“Workplace Wellness that Works” by Laura Putnam is a comprehensive guide to creating a healthy and productive workplace culture. The book provides practical advice and strategies for implementing wellness programs that benefit both employees and the company as a whole.
In the first chapter, Putnam makes a compelling argument for why companies should prioritize workplace wellness. She cites studies that show that healthy employees are more productive, have lower absenteeism, and are more likely to stay with a company long-term. Putnam also provides examples of companies that have successfully implemented wellness programs and seen significant benefits.
Chapter 2: Designing a Wellness Program
In this chapter, Putnam provides a step-by-step guide to designing a wellness program that meets the needs of your employees. She suggests involving employees in the planning process, setting realistic goals, and offering a variety of programs and activities. Putnam also emphasizes the importance of making wellness a part of the company culture, rather than an add-on.
Chapter 3: Physical Wellness
Putnam devotes an entire chapter to physical wellness, which includes tips for encouraging employees to exercise, eat healthily, and manage stress. She suggests offering on-site fitness classes, providing healthy snacks, and creating a supportive environment for employees who are trying to quit smoking or lose weight.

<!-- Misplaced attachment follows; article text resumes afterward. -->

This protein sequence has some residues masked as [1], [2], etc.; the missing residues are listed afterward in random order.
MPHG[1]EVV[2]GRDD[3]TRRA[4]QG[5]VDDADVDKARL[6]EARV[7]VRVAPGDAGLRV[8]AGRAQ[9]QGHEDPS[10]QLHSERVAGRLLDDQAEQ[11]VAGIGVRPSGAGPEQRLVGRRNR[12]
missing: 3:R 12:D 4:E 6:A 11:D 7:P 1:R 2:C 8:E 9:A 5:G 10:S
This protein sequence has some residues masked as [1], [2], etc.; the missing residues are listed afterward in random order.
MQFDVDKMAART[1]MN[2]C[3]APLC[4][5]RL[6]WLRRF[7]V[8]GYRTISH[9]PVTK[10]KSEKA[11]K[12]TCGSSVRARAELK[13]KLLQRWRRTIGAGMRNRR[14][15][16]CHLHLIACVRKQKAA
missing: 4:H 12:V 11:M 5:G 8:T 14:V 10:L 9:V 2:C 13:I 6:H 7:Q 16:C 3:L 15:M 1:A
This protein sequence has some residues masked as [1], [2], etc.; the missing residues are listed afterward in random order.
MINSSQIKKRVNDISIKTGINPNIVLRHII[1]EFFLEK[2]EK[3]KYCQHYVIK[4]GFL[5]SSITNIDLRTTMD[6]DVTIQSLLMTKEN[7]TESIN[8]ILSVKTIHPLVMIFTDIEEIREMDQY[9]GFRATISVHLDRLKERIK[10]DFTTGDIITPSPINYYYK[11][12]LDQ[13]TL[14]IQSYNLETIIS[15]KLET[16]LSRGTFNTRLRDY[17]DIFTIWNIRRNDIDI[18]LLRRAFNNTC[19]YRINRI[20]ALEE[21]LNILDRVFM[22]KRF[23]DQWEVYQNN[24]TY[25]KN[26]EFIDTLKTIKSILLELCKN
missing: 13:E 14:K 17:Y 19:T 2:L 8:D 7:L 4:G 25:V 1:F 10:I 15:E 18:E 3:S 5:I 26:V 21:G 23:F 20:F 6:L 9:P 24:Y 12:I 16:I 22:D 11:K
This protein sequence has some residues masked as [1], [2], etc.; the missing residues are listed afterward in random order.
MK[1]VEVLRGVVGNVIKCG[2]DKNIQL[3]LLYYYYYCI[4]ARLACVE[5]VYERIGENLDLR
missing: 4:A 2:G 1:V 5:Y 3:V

Chapter 4: Mental Wellness
Mental wellness is just as important as physical wellness, and Putnam provides strategies for promoting mental wellness in the workplace. She suggests offering mindfulness training, encouraging employees to take breaks and disconnect from work, and providing access to counseling services.
Chapter 5: Financial Wellness
Financial wellness is often overlooked, but Putnam argues that it is an essential component of a comprehensive wellness program. She suggests offering financial education programs, providing access to financial advisors, and offering incentives for employees who make positive financial choices.
Chapter 6: Community Wellness
Putnam believes that wellness should extend beyond the workplace and into the community. She suggests partnering with local organizations to promote wellness, organizing volunteer days, and offering community service opportunities.
Chapter 7: Measuring Success
In the final chapter, Putnam provides guidance on how to measure the success of your wellness program. She suggests tracking participation rates, employee feedback, and health outcomes, and using this data to make informed decisions about future program offerings.
Overall, “Workplace Wellness that Works” is a comprehensive guide to creating a healthy and productive workplace culture. Putnam provides practical advice and strategies for implementing wellness programs that benefit both employees and the company as a whole. By prioritizing wellness, companies can create a more positive workplace culture, improve employee retention, and boost productivity.